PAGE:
Gene therapy to inhibit xenoantibody production using lentiviral vectors in non-human primates

J. Y. Fischer-Lougheed, Alice F Tarantal, I. Shulkin, N. Mitsuhashi, D. B. Kohn, Charles C Lee, M. Kearns-Jonker

Research output: Contribution to journalArticle

14 Scopus citations

Abstract

Xenoantibodies to the galα1,3 gal (gal) epitope impede the use of pig tissues for xenotransplantation, a procedure that may help overcome the shortage of human organ donors. Stable gal chimerism and tolerance to gal+ hearts could be achieved in α1,3-galactosyltransferase (α1,3GT)-/- mice using lentiviral vectors expressing porcine α1,3GT, the enzyme that synthesizes the gal carbohydrate. In this study, we evaluated whether chimerism sufficient to inhibit anti-gal xenoantibody responses can be achieved using lentivectors in non-human primates. Rhesus macaques were transplanted with autologous, α1,3GT-transduced bone marrow (BM) following sublethal irradation. Simian immunodeficiency virus (SIV)- and human immunodeficiency virus (HIV)-1-derived lentiviral constructs were compared. Chimerism was observed in several hematopoietic lineages in all monkeys. Engraftment in animals receiving SIV-based α1,3GT constructs was similar to that achieved using the HIV-1-derived lentivector for the first 2 months post-transplantation, but increased thereafter to reach higher levels by 5 months. Upon immunization with porcine hepatocytes, the production of anti-gal immunoglobulin M xenoantibody was substantially reduced in the gal+ BM recipients compared to controls. This study is the first to report the application of gene therapy to achieve low-level, long-term gal chimerism sufficient to inhibit production of anti-gal antibodies after immunization with porcine cells in rhesus macaques.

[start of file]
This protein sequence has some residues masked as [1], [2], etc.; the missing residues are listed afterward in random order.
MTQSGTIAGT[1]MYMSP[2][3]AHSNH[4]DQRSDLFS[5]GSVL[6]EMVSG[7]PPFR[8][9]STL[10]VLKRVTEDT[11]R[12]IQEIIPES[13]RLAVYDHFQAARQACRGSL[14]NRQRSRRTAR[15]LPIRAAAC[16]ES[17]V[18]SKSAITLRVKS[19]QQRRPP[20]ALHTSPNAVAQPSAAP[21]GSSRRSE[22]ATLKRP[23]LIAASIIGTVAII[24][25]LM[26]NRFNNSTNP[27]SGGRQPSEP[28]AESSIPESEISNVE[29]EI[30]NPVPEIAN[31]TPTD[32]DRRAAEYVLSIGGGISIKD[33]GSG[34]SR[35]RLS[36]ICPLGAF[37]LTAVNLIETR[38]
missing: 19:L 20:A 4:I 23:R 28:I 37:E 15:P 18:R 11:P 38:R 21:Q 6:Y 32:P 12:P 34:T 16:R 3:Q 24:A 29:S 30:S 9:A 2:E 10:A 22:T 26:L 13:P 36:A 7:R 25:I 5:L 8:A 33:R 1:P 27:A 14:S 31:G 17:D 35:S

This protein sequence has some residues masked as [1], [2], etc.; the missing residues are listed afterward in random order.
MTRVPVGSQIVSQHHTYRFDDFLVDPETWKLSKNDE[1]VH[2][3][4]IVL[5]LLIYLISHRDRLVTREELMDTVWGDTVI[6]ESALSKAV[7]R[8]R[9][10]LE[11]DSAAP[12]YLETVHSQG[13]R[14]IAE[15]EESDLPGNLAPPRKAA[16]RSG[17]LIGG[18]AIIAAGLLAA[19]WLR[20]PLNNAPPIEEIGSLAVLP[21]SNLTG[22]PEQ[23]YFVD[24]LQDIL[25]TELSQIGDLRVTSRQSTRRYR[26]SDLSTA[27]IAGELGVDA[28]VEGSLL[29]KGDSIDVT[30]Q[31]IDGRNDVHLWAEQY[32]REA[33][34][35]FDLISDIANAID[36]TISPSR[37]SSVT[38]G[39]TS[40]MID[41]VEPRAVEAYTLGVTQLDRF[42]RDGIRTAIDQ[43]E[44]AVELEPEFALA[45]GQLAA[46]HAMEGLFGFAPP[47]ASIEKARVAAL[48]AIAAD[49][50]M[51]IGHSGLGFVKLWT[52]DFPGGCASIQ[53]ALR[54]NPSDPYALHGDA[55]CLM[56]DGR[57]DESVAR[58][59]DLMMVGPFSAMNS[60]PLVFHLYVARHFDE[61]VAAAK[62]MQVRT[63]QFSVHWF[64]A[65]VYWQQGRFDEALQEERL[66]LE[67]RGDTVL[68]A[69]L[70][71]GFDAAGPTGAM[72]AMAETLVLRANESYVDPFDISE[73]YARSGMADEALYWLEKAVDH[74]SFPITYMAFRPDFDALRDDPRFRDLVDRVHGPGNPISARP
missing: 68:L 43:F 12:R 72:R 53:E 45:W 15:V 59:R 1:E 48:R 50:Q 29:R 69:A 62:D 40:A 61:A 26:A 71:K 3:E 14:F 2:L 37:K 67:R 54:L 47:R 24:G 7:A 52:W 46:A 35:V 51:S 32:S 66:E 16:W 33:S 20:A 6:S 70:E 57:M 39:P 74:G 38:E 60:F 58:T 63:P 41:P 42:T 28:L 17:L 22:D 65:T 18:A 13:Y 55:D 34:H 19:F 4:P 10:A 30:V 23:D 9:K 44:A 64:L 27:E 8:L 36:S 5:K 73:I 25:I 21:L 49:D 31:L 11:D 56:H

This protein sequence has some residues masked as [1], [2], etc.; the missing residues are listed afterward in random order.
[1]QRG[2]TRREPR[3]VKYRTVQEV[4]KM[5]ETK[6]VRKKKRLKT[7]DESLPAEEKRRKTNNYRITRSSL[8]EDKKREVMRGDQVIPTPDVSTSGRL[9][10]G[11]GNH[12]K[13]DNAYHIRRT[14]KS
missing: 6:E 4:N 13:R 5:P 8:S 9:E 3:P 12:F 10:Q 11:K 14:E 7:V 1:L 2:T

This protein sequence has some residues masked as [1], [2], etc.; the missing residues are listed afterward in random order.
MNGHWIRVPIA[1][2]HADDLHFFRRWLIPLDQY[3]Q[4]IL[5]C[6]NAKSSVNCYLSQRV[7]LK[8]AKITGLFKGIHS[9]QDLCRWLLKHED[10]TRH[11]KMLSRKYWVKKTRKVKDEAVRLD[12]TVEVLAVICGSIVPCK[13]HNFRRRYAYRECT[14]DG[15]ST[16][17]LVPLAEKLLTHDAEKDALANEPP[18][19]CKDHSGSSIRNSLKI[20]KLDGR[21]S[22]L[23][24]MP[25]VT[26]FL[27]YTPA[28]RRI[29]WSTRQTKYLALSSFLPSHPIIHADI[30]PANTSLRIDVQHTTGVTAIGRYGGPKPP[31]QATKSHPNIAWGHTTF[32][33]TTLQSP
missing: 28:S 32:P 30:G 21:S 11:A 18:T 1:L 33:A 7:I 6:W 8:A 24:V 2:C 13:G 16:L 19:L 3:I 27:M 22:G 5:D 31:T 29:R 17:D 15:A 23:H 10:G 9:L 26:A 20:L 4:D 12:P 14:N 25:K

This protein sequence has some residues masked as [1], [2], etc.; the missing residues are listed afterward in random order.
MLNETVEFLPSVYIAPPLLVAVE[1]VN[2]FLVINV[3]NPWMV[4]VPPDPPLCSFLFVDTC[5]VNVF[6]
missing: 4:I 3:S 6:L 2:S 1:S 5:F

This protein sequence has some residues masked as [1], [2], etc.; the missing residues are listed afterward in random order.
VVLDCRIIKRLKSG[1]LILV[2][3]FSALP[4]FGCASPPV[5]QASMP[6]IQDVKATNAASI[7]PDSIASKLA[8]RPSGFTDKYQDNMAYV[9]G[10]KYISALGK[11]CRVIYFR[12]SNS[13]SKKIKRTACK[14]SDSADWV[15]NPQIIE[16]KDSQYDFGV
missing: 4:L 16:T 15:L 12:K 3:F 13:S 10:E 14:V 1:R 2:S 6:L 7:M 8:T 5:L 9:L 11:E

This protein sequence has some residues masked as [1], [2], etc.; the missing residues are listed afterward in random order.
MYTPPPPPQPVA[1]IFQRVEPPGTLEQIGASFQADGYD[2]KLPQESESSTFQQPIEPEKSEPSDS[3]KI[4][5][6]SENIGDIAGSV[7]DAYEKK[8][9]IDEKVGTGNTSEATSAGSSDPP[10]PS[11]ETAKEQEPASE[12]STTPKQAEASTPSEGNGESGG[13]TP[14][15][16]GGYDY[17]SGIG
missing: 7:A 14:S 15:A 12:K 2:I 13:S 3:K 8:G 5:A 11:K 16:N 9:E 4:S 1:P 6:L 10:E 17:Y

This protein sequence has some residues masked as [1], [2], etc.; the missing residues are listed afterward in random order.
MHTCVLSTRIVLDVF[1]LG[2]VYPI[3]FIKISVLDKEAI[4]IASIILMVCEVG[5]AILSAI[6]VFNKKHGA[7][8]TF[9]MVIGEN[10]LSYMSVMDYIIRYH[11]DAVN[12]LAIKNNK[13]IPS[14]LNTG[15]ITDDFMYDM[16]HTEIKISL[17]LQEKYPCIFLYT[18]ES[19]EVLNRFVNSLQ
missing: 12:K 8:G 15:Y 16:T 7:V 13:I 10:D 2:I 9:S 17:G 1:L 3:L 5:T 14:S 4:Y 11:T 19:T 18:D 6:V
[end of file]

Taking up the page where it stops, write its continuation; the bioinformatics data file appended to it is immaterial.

Original languageEnglish (US)
Pages (from-to)49-57
Number of pages9
JournalGene Therapy
Volume14
Issue number1
DOIs
StatePublished - Jan 2007

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Keywords

  • Chimerism
  • Lentiviral vector
  • Primate
  • Rhesus monkeys
  • Xenotransplanation

ASJC Scopus subject areas

  • Genetics

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